Used carbon credits sold in the EU
ONE of "the biggest trading houses" in the EU bought used UN credits coming from Hungary before it re-entered the bloc's emissions market, intermediary Hungarian Energy Power said yesterday.
"We sold the permits to a London-based trading house, which then sold them to one of the biggest trading houses in the EU," said Jozsef Spenger, director at the Budapest-based wholesale energy-trading company, in a phone interview.
Hungary said last week it had sold almost two million United Nations Certified Emission Reduction (CERs) units that had already been turned in for compliance in the EU.
That triggered concern that investors may be stuck with offsets that are no longer valid in Europe's cap-and-trade programme.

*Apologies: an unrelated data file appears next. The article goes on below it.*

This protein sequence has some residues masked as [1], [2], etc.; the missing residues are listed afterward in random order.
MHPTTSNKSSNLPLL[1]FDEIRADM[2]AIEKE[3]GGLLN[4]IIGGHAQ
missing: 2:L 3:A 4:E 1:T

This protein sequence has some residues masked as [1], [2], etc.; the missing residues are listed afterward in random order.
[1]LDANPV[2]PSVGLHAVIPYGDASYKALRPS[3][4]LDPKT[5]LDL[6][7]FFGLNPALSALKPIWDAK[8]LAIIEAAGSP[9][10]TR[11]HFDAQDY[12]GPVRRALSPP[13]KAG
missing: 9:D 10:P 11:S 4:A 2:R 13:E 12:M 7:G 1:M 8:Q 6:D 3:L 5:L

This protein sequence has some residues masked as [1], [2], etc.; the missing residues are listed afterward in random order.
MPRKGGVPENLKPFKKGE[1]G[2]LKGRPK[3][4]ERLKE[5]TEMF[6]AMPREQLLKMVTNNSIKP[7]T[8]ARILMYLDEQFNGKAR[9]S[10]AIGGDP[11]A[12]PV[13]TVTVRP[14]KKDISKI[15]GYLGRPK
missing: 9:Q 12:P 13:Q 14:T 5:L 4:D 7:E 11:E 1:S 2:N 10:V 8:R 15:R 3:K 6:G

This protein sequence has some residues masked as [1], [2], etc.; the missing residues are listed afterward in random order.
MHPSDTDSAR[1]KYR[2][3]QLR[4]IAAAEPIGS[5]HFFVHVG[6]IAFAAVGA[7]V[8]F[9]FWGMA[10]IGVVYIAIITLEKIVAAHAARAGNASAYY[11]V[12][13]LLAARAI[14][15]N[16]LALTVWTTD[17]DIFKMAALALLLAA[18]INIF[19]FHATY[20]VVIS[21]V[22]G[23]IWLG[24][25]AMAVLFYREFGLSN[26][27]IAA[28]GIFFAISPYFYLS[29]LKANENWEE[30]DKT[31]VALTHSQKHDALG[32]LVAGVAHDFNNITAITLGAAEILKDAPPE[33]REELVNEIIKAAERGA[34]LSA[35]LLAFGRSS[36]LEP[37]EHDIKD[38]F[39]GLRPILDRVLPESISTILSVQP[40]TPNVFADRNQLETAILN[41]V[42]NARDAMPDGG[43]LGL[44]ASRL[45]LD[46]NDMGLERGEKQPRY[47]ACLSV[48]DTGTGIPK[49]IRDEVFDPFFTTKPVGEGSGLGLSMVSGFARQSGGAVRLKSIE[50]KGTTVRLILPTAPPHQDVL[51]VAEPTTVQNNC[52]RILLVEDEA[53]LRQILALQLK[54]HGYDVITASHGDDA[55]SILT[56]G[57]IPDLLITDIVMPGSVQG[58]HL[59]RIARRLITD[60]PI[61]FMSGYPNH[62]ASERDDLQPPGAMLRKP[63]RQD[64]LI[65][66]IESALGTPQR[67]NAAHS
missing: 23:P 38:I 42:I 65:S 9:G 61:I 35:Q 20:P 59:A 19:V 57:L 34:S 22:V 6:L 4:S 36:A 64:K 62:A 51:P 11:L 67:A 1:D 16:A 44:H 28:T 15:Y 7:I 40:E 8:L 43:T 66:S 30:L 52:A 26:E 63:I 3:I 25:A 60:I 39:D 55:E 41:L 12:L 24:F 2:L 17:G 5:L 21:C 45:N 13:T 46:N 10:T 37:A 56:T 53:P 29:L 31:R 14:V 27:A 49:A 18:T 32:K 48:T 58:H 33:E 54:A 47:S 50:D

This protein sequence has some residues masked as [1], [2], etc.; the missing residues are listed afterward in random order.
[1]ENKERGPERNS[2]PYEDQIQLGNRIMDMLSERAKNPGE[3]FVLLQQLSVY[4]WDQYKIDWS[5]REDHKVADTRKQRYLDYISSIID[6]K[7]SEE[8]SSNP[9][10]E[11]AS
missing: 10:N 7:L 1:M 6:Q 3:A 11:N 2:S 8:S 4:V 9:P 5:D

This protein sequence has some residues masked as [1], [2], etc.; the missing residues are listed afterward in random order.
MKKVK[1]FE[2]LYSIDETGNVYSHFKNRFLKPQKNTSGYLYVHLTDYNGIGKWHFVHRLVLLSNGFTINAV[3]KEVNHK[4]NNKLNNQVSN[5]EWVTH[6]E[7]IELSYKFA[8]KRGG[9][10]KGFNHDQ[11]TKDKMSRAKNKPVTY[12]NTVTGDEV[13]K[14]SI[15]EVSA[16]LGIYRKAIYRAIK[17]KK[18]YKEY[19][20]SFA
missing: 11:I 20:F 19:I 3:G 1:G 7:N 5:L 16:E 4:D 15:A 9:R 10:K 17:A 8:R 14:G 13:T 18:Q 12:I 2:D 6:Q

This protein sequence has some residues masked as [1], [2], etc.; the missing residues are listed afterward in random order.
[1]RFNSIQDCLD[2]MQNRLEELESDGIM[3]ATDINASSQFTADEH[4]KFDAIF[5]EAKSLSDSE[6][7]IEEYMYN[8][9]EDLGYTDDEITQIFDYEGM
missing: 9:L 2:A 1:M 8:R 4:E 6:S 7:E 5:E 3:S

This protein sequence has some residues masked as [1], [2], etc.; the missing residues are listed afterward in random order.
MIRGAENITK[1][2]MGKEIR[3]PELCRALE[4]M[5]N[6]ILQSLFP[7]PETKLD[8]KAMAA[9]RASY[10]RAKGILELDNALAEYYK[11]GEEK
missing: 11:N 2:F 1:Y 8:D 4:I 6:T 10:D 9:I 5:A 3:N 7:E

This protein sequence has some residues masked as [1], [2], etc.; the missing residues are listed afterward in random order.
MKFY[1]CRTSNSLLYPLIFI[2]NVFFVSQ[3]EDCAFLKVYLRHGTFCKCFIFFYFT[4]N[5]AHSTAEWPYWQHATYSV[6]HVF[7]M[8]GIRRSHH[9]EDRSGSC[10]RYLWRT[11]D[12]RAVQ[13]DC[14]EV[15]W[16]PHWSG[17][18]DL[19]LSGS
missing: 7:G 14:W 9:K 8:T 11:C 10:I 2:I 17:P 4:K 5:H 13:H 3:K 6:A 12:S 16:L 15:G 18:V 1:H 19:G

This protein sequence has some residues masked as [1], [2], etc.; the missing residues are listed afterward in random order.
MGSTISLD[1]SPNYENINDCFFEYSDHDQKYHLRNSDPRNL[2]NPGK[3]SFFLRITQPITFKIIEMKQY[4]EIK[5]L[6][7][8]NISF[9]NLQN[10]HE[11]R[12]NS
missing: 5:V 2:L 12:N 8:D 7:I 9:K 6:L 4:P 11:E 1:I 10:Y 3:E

Exchanges in both London and Paris halted spot trading in CERs on Wednesday, after reporting that some second-hand credits had returned to the European market.
There may have been "fraudulent conduct" by a dealer if the credits ended up on EU trading floors, the Hungarian environment ministry said in a statement earlier this week.
The International Emissions Trading Association has said sales of 'recycled' carbon credits could damage the reputation of the EU's emissions trading market, the world's largest cap-and-trade programme.
The European Commission, the regulatory arm of the 27- nation EU, said on Wednesday it was "surprised and concerned" to learn that some of the UN credits have re-entered the carbon market.
It announced that it would investigate "further interim measures" that could be taken to stave off concerns that investors may get stuck with CERs that won't be valid again in Europe.
The UN, which manages the programme that creates CERs, said the EU was responsible for protecting buyers. (Bloomberg)